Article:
Cover for A Fortune Teller’s Luck finally complete

I originally designed a cover that I was never quite satisfied with. While I liked the overall concept, which was based on a flower of life pattern, I was never happy with either the colours or the font. Time for a redesign, I figured, so I re-started from scratch.

I downloaded and modified Tarot card images in the public domain via Wikimedia commons. For the border, I tweaked my own version of one I’d found on

Since a Tarot card reading was what launched the overall story, I used that as the focal point for the cover. The cards I chose correspond loosely with the progress of the story as well. Originally, I picked the planetary spread more for design purposes than anything else. However as I went through myriad interpretations, the eventual layout fit closely with how the story played out.

Getting the shade of blue I wanted was the biggest challenge, since computer screens rely on RBG for colors and printing of course, is in CYMK. This online conversion tool is handy giving you a preview before wasting paper and ink each time:

I used Gimp, an open source design tool similar to Photoshop. On my YouTube channel, I have saved several instructional videos I found useful.  For vector graphics, I recommend another open source graphics tool called Inkscape. I’m only just learning to use it by fiddling around for now, have had fun making spirograph-type patterns with it.

For various reasons I have chosen to go the self-publishing route for this one. Oddly, according to a post I saw on Twitter, someone was commenting about a ‘mini trend’ in fake psychics, so I shall see if this novel, A Fortune Teller’s Luck, becomes part of it when I send it off into the aether later this week.

front med

Fingers crossed…

Busy everywhere but here

Spring came (and fully deserving a red carpet welcome after this past long, cold winter) and meant lots and lots of yard work on top of everything else I’m trying to get done. Sometimes I do miss living in a condo. One thing I’m not terrible good at is focusing on a single thing and finishing it …

For now I’ve finished the cover for The Fortune Teller’s Curse, got a Kindle/Amazon account and am waiting for a few things to process. Since I’m not a US resident, there was some special tax form I had to fill out. I also applied for an ISBN number, which Canadians can apply separately for here:

Paperwork and filling forms are probably my least favourite things to do. But now, they are done.

I’ve also finished a second book, for which I’m drafting a query letter to send to agents. There’s a #pitmad on Twitter in June I need to get ready for as well, especially since I’ve missed the more recent ones. I’ve no clue how to hook an agent, but it’s worth trying.

On top of all that I’ve been binge-reading a pile of best-sellers I’d long meant to get around to reading and hadn’t. So the past month or so I’ve read Books 1-4 of GRRM’s A Song of Ice and Fire (Game of Thrones for TV watchers), the first Mortal Instruments City of Bones (sorry, hated it though I’d wanted to like it), The Time Traveller’s Wife, the first Harry Potter and also decided to re-read as many Discworld novels by Terry Pratchett that I can get my hands on. So far I’ve gone through Colour of Magic and Light Fantastic and am halfway through Equal Rites. I’ve also got Deborah Harkness’s Discovery of Witches on hold at the library, which I’m looking forward to reading.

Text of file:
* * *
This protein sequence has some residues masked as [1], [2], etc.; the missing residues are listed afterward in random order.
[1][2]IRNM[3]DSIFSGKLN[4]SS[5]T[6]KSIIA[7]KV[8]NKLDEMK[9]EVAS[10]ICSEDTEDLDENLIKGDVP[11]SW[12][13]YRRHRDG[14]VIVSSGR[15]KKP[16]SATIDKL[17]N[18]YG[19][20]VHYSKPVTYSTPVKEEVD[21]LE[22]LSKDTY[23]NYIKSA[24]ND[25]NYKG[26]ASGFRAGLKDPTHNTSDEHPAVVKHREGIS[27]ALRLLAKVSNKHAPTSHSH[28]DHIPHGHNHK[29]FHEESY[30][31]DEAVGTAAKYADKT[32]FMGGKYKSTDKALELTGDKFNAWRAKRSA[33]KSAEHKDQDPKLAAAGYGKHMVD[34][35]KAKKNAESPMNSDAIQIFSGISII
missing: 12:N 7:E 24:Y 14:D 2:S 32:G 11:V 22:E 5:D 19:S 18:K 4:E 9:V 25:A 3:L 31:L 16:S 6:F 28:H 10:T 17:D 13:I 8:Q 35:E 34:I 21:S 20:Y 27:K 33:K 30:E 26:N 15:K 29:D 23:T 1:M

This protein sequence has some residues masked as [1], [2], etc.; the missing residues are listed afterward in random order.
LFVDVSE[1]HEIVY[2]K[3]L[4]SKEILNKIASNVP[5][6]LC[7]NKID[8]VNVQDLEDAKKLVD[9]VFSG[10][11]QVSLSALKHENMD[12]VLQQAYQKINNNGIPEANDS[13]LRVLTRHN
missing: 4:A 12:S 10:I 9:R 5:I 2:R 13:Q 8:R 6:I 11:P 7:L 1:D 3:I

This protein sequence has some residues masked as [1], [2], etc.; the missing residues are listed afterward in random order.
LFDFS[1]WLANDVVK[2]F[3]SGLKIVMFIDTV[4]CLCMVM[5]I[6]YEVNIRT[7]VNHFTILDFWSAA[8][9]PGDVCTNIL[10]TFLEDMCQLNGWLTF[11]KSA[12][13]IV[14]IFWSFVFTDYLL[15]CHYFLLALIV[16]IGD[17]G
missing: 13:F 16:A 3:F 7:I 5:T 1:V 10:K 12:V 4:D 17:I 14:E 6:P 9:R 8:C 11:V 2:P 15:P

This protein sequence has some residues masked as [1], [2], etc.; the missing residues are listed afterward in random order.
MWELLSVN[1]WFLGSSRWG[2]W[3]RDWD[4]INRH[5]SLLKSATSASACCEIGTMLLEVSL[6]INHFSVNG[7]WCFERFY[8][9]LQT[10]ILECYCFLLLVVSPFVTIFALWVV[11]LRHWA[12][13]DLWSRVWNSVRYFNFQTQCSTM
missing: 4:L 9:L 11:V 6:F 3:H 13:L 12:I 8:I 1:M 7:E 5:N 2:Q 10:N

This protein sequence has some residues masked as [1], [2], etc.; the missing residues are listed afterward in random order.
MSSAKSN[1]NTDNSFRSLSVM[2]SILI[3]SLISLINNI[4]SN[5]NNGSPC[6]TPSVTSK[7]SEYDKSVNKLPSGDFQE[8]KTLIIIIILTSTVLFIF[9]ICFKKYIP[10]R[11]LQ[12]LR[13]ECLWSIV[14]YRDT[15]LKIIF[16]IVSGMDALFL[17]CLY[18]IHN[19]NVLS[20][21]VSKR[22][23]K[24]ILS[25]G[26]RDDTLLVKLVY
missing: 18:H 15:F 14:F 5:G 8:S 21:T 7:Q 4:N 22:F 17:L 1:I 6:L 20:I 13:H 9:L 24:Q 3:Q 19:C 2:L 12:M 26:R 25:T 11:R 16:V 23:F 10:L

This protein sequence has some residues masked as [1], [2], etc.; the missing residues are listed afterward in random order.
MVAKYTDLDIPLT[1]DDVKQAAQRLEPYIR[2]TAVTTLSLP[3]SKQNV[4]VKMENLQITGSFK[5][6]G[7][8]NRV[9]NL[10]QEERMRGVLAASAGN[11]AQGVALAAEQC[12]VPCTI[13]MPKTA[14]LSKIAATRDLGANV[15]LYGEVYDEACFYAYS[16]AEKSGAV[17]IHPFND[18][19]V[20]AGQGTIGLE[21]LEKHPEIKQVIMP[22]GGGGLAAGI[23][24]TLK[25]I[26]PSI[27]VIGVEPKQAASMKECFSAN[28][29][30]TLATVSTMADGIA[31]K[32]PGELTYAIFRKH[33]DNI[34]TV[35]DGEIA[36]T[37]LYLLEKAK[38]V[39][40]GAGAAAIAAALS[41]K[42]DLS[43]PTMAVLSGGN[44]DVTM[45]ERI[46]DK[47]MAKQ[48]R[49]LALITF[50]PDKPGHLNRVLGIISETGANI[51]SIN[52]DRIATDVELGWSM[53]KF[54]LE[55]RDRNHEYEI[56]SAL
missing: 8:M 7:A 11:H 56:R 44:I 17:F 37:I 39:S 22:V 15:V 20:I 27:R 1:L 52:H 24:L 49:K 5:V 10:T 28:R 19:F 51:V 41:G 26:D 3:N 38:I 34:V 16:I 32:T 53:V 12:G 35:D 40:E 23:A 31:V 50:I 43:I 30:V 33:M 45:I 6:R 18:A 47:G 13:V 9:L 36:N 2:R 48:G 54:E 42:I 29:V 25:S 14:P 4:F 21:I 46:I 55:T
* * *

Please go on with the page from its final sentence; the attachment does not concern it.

Hoping to get back into writing after a longish break

I have several manuscripts that seem to be forever almost finished. Since the beginning of the year, I’ve been concentrating on one called The Fortune Teller, which I plan to self-publish, and have spent a good chunk of time designing a cover for it.

I used GIMP, which I wasn’t completely familiar with, though it is similar to Photoshop. Thankfully I’ve used that one plenty of times. It’s free to download at and while there were a couple of annoying quirks (mostly to do with floating toolbars that I couldn’t figure out how to re-anchor), it’s an excellent program overall.

There was still a learning curve and it took me a few tries to settle on one particular photo, testing several different backgrounds and so on. After several substantial revisions, I have to admit that the first one was horrible. I knew it was at the time, which was what prompted me to start again from scratch. While the adage goes, You shouldn’t judge a book by its cover, sales numbers say otherwise. Mine probably won’t be perfect, but so long as it doesn’t look amateur, I should be okay. I do have an art background and some in design, and a couple of friends who are design professionals who’ve given me some great tips.

The cover is nearly done, and I just finished yet one more revision after getting some feedback from a critique site. Now I’m letting it sit while I make a final version of the cover, making sure it adheres to the various technical standards for Smashwords and Kindle. After that, one more run-through in the novel to make any last story changes (like changing one character’s age a little) and check for any inconsistencies, it should be ready for a final, line-by-line edit.

After that (oh, and uploading and trying to get the novel ‘out there’), I will finally be able to get back to what I really love doing most. Working on another story!